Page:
Molecular neurobiology

Molecular neurobiology


Group Leader

Dario Bonanomi


Armenise harvard

Our ability to sense, move, think and remember relies on precise patterns of connections set during embryonic development by billions of neurons in the brain and spinal cord that elaborate highly branched processes and send long axonal projections to contact their synaptic targets. Because nerve cells do not divide and proliferate, most of them are as old as we are – therefore each neuron needs to preserve its specialized morphology and connections for the entire life of the organism, coping with aging, injury and disease. Our laboratory explores the cellular and molecular underpinnings of neuronal connectivity; we make use of mouse genetics, cellular assays, biochemistry and imaging to study the developmental wiring, homeostasis and repair of neural circuits in the vertebrate nervous system, with emphasis on spinal motor neurons that control body movements and are selectively lost in amyotrophic lateral sclerosis and other neurological disorders. Research in the laboratory addresses the signaling mechanisms that underlie neuronal morphogenesis and patterning of axonal projections. Another focus is on the crosstalk between neurons and blood vessels, and its contribution to the assembly and maintenance of neural circuits.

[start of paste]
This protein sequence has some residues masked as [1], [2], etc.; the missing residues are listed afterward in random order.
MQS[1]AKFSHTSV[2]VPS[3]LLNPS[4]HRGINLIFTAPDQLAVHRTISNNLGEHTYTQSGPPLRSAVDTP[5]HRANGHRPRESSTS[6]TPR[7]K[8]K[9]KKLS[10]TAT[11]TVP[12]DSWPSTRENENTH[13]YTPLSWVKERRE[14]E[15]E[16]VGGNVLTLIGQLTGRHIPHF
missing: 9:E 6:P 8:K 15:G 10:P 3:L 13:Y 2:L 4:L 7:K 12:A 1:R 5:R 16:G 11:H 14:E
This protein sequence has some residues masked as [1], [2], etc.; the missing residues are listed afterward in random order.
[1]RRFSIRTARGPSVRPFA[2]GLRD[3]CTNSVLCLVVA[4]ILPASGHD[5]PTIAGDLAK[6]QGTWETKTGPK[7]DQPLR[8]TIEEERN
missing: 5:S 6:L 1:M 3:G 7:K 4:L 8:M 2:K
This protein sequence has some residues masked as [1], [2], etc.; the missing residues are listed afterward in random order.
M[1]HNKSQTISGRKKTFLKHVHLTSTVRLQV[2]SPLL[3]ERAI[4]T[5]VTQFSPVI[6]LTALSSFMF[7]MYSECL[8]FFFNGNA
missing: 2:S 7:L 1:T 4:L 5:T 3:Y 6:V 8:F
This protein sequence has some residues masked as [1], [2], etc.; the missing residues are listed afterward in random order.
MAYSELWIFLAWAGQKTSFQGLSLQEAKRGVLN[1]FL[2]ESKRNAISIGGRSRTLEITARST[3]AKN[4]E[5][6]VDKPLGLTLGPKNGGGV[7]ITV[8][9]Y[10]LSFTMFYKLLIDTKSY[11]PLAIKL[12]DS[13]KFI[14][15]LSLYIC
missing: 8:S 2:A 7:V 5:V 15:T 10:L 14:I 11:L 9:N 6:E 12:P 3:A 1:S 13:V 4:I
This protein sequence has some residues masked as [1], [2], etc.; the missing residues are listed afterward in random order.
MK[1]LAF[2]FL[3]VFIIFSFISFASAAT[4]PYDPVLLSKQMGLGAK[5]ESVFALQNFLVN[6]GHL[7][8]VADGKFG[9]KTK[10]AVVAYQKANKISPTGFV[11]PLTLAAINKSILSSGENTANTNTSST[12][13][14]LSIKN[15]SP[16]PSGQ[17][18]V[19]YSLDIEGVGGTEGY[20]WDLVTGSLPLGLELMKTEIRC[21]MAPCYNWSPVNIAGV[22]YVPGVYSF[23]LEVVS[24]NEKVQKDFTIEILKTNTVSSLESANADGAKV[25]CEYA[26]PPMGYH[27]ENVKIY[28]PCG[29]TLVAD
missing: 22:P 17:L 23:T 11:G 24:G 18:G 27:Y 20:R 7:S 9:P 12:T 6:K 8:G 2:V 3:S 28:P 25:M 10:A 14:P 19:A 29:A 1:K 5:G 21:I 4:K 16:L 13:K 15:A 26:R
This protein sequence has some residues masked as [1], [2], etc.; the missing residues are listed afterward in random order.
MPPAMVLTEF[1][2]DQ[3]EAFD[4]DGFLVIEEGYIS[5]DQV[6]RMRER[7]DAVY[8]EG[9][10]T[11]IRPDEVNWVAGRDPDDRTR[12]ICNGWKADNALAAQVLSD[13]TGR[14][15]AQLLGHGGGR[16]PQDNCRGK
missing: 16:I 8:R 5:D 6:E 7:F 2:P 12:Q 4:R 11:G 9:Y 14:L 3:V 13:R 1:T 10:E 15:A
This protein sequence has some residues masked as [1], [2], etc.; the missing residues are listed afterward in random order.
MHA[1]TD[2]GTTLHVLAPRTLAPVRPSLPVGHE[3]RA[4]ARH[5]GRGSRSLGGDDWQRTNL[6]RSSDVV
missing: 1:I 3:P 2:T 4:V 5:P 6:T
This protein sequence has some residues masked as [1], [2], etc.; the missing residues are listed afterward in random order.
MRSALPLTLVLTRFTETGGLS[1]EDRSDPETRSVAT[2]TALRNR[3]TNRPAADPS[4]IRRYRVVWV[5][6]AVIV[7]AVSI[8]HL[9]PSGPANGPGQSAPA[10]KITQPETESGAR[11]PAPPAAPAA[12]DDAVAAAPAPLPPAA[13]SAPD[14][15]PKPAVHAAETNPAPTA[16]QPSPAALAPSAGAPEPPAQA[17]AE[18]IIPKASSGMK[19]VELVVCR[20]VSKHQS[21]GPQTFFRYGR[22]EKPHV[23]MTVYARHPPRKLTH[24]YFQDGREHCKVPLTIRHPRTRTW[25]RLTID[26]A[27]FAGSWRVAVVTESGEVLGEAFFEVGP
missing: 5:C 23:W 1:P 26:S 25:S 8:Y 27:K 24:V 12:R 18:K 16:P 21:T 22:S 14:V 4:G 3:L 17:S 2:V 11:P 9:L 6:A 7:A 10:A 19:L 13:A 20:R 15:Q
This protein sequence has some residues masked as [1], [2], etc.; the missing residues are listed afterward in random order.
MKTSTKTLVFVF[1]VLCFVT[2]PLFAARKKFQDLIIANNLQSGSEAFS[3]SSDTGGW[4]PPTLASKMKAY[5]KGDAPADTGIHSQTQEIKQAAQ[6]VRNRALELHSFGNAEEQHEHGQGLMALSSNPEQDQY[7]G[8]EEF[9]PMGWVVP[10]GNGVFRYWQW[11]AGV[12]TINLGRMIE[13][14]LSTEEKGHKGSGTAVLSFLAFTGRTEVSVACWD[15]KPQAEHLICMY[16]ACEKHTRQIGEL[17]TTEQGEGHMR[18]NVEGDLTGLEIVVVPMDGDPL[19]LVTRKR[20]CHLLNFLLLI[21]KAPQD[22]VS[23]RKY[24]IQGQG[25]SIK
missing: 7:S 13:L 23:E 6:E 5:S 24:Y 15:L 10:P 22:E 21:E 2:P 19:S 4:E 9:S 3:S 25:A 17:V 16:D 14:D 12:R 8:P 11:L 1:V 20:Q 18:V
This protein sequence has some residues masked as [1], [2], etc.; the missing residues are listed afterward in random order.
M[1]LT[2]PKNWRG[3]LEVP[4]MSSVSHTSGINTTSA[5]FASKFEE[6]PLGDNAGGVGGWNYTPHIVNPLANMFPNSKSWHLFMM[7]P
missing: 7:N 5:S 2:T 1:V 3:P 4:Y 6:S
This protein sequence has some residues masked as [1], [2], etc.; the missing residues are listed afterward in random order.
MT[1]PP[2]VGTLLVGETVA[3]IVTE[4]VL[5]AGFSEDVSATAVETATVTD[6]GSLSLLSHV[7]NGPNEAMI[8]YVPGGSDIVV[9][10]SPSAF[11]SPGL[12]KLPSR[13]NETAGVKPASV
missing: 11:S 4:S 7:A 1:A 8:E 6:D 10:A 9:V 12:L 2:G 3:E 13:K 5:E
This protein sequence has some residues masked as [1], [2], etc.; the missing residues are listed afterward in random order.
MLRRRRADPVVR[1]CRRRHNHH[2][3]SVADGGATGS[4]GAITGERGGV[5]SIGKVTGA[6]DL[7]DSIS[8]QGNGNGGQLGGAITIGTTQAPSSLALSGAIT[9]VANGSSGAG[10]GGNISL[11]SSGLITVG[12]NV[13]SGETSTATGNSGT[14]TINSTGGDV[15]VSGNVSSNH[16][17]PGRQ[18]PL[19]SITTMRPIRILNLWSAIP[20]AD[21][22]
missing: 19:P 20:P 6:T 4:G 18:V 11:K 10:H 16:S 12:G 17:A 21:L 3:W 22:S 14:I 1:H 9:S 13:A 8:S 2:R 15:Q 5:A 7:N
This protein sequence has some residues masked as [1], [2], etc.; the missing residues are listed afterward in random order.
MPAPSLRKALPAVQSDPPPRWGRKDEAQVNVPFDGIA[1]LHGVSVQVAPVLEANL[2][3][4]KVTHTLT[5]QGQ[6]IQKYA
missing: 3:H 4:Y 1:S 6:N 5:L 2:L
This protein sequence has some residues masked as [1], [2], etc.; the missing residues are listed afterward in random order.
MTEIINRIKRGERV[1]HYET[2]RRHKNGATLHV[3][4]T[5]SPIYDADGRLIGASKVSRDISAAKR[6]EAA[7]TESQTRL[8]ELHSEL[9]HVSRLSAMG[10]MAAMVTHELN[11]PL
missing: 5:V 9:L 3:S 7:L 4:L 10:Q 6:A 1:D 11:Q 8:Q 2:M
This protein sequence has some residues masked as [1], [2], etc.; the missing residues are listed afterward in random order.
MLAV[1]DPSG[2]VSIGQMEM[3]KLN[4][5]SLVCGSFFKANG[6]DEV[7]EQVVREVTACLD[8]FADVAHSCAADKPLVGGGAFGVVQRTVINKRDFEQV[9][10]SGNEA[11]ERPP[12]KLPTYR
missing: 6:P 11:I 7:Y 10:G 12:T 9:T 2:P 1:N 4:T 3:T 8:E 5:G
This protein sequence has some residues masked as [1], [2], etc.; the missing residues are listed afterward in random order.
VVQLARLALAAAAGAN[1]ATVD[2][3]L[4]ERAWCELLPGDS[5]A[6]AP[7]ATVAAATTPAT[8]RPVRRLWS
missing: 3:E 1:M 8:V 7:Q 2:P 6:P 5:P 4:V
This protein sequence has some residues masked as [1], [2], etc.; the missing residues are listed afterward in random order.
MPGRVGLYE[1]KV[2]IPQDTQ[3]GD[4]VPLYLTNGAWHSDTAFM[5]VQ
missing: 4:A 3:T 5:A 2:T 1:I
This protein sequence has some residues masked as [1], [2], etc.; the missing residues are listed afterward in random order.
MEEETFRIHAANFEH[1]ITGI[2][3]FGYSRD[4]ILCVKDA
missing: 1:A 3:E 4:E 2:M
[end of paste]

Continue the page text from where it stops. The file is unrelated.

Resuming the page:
Research Activity

Neuronal guidance and connectivity in the spinal motor system
A central interest of the laboratory is to unmask key molecular determinants that underlie transition from exuberant axon growth and pathfinding during development to later stabilization, maintenance and ultimately regression of connections as occurs in aging or disease. We combine in vivo (transgenic mice, chick embryos) and in vitro (primary neurons, stem cells) models integrated with proteomic and gene expression analysis to extract mechanistic insights on how individual signaling pathways function and collaborate to direct the axonal trajectories of motor neurons that connect to distant muscle targets.

Neurovascular communication and neuronal wiring
The high-energy cost of sustaining complex interconnections makes neurons critically dependent on vascular supply of nutrients and oxygen, as reflected in the expansive vascularization of the nervous system and precise alignment of nerves and blood vessels. What remains unclear is how the neurovascular link is established, so that the vascular network matches the functional requirements of specific neuronal populations. Our work seeks to define both the developmental signals that instruct neurovascular crosstalk and the way this tight association is maintained during circuit remodeling. We study mouse models in which this crosstalk is disrupted by gene mutations, and take advantage of cell-specific transgenic reporters that reveal neurovascular interactions in intact tissues to uncover the molecular programs that link neuronal connectivity and vascularization of the nervous system.